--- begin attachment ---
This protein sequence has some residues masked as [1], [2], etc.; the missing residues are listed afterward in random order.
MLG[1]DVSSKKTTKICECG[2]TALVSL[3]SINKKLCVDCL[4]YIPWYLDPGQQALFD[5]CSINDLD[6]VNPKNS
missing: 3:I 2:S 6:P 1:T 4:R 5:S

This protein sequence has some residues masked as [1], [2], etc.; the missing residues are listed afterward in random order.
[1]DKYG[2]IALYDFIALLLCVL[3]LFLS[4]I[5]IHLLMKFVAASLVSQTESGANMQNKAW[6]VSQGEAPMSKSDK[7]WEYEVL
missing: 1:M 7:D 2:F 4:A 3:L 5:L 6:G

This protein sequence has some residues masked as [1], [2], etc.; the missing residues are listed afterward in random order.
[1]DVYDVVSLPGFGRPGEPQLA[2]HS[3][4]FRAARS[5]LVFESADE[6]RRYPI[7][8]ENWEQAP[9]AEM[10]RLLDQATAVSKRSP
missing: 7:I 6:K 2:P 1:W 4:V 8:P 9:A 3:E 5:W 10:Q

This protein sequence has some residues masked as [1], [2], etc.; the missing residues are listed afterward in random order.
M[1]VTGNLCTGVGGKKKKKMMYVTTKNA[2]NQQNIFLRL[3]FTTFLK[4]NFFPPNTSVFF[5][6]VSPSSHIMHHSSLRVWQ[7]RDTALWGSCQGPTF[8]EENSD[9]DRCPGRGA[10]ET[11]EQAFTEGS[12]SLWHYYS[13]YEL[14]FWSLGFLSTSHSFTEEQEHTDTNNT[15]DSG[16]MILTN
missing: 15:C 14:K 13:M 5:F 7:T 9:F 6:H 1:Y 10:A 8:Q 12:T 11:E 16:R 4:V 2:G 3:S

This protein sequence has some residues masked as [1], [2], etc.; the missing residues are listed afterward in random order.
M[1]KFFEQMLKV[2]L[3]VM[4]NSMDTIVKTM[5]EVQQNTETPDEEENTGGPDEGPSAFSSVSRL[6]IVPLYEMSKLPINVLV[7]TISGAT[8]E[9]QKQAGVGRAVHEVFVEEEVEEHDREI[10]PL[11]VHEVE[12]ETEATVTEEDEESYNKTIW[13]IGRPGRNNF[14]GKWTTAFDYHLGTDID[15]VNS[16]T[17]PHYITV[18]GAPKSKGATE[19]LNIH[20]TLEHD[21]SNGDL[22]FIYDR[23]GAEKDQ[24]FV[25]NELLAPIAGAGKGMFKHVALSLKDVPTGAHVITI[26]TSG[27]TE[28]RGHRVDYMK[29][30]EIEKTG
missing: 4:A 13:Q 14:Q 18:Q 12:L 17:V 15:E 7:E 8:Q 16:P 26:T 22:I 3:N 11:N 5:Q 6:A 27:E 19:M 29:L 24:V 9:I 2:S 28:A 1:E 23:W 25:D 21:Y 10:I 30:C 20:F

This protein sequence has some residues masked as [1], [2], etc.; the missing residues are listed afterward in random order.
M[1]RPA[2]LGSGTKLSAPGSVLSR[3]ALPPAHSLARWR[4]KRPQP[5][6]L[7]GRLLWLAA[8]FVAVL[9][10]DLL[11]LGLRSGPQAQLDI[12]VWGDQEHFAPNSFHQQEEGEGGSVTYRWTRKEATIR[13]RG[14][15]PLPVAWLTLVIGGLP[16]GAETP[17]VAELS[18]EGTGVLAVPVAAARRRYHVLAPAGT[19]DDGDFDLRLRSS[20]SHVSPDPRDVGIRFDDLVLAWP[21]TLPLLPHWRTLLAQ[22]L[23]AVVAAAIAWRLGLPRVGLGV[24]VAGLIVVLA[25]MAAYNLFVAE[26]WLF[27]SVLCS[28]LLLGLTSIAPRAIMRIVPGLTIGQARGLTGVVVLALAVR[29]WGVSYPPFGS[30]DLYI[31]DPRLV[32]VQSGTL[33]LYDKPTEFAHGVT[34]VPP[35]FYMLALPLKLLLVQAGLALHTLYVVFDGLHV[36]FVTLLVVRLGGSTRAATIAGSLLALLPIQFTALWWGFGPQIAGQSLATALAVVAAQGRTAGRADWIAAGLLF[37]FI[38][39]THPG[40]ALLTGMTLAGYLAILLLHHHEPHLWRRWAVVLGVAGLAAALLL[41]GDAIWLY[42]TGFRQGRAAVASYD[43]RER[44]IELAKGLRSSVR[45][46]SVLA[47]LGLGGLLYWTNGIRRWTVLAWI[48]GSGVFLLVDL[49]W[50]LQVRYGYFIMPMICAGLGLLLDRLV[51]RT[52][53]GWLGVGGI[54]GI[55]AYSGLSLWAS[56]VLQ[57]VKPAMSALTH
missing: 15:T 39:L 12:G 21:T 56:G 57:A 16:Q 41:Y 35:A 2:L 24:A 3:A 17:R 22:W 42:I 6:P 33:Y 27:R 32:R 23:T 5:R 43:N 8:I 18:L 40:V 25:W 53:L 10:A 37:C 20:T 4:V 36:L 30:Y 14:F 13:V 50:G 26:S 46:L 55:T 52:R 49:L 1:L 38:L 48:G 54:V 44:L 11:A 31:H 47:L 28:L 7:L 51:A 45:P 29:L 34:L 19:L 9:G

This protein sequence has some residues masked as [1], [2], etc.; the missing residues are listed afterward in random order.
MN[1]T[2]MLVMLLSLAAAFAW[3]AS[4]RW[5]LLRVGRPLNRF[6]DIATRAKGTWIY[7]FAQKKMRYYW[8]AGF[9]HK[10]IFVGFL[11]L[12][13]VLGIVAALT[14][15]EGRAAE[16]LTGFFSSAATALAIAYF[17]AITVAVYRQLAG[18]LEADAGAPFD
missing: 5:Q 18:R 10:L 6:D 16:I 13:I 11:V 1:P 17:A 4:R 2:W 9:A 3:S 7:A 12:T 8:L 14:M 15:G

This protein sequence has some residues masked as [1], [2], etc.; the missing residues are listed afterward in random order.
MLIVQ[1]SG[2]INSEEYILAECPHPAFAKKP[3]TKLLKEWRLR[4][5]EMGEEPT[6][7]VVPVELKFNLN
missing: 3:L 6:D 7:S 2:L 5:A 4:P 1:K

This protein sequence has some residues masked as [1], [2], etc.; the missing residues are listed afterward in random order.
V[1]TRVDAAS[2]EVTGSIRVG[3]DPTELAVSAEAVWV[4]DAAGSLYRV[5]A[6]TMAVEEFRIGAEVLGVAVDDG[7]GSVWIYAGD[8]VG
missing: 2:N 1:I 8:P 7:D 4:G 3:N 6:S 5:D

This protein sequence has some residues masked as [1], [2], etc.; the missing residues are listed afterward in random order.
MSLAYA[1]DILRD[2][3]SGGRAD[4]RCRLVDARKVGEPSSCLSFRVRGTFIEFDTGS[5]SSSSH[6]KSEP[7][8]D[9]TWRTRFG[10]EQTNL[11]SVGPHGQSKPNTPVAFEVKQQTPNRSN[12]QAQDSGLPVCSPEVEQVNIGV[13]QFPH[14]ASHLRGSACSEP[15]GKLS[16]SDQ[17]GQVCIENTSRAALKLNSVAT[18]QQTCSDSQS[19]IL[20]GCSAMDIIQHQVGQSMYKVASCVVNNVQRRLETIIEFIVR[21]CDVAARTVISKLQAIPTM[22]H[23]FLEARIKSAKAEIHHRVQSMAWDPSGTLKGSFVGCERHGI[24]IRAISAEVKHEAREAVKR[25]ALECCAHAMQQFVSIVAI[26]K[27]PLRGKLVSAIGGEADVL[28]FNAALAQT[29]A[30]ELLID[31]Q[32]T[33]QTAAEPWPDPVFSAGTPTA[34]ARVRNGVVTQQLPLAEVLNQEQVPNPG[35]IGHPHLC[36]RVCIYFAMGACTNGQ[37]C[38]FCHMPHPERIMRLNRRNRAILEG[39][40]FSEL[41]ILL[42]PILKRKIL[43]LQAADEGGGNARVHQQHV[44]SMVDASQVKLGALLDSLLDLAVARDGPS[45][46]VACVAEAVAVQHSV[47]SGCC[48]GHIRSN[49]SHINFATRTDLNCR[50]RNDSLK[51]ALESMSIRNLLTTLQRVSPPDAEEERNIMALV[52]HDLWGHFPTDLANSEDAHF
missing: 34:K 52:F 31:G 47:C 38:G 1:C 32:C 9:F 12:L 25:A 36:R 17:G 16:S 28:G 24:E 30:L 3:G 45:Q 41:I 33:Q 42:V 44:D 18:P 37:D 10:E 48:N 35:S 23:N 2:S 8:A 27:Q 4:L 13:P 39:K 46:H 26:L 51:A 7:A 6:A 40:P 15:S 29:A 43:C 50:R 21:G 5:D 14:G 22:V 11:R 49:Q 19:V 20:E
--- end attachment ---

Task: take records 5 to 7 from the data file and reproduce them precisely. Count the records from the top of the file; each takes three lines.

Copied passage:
This protein sequence has some residues masked as [1], [2], etc.; the missing residues are listed afterward in random order.
M[1]KFFEQMLKV[2]L[3]VM[4]NSMDTIVKTM[5]EVQQNTETPDEEENTGGPDEGPSAFSSVSRL[6]IVPLYEMSKLPINVLV[7]TISGAT[8]E[9]QKQAGVGRAVHEVFVEEEVEEHDREI[10]PL[11]VHEVE[12]ETEATVTEEDEESYNKTIW[13]IGRPGRNNF[14]GKWTTAFDYHLGTDID[15]VNS[16]T[17]PHYITV[18]GAPKSKGATE[19]LNIH[20]TLEHD[21]SNGDL[22]FIYDR[23]GAEKDQ[24]FV[25]NELLAPIAGAGKGMFKHVALSLKDVPTGAHVITI[26]TSG[27]TE[28]RGHRVDYMK[29][30]EIEKTG
missing: 4:A 13:Q 14:Q 18:Q 12:L 17:V 15:E 7:E 8:Q 16:P 26:T 22:I 3:N 11:N 5:Q 6:A 27:E 19:M 29:L 24:V 9:I 2:S 28:A 1:E 23:W 25:D 21:Y 10:I 30:C 20:F

This protein sequence has some residues masked as [1], [2], etc.; the missing residues are listed afterward in random order.
M[1]RPA[2]LGSGTKLSAPGSVLSR[3]ALPPAHSLARWR[4]KRPQP[5][6]L[7]GRLLWLAA[8]FVAVL[9][10]DLL[11]LGLRSGPQAQLDI[12]VWGDQEHFAPNSFHQQEEGEGGSVTYRWTRKEATIR[13]RG[14][15]PLPVAWLTLVIGGLP[16]GAETP[17]VAELS[18]EGTGVLAVPVAAARRRYHVLAPAGT[19]DDGDFDLRLRSS[20]SHVSPDPRDVGIRFDDLVLAWP[21]TLPLLPHWRTLLAQ[22]L[23]AVVAAAIAWRLGLPRVGLGV[24]VAGLIVVLA[25]MAAYNLFVAE[26]WLF[27]SVLCS[28]LLLGLTSIAPRAIMRIVPGLTIGQARGLTGVVVLALAVR[29]WGVSYPPFGS[30]DLYI[31]DPRLV[32]VQSGTL[33]LYDKPTEFAHGVT[34]VPP[35]FYMLALPLKLLLVQAGLALHTLYVVFDGLHV[36]FVTLLVVRLGGSTRAATIAGSLLALLPIQFTALWWGFGPQIAGQSLATALAVVAAQGRTAGRADWIAAGLLF[37]FI[38][39]THPG[40]ALLTGMTLAGYLAILLLHHHEPHLWRRWAVVLGVAGLAAALLL[41]GDAIWLY[42]TGFRQGRAAVASYD[43]RER[44]IELAKGLRSSVR[45][46]SVLA[47]LGLGGLLYWTNGIRRWTVLAWI[48]GSGVFLLVDL[49]W[50]LQVRYGYFIMPMICAGLGLLLDRLV[51]RT[52][53]GWLGVGGI[54]GI[55]AYSGLSLWAS[56]VLQ[57]VKPAMSALTH
missing: 15:T 39:L 12:G 21:T 56:G 57:A 16:Q 41:Y 35:A 2:L 24:A 3:A 17:R 22:W 42:I 6:P 33:Y 27:R 32:R 23:T 5:R 43:N 8:I 18:L 40:V 25:W 53:L 10:A 37:C 20:T 4:V 36:L 30:Y 14:F 13:V 50:G 26:S 46:L 55:T 52:R 49:L 1:L 38:L 48:G 54:V 44:L 11:A 31:H 47:L 28:L 7:L 51:A 45:P 29:L 34:L 19:L 9:G

This protein sequence has some residues masked as [1], [2], etc.; the missing residues are listed afterward in random order.
MN[1]T[2]MLVMLLSLAAAFAW[3]AS[4]RW[5]LLRVGRPLNRF[6]DIATRAKGTWIY[7]FAQKKMRYYW[8]AGF[9]HK[10]IFVGFL[11]L[12][13]VLGIVAALT[14][15]EGRAAE[16]LTGFFSSAATALAIAYF[17]AITVAVYRQLAG[18]LEADAGAPFD
missing: 5:Q 18:R 10:L 6:D 16:I 13:I 11:V 1:P 17:A 4:R 2:W 9:A 3:S 7:A 12:T 8:L 14:M 15:G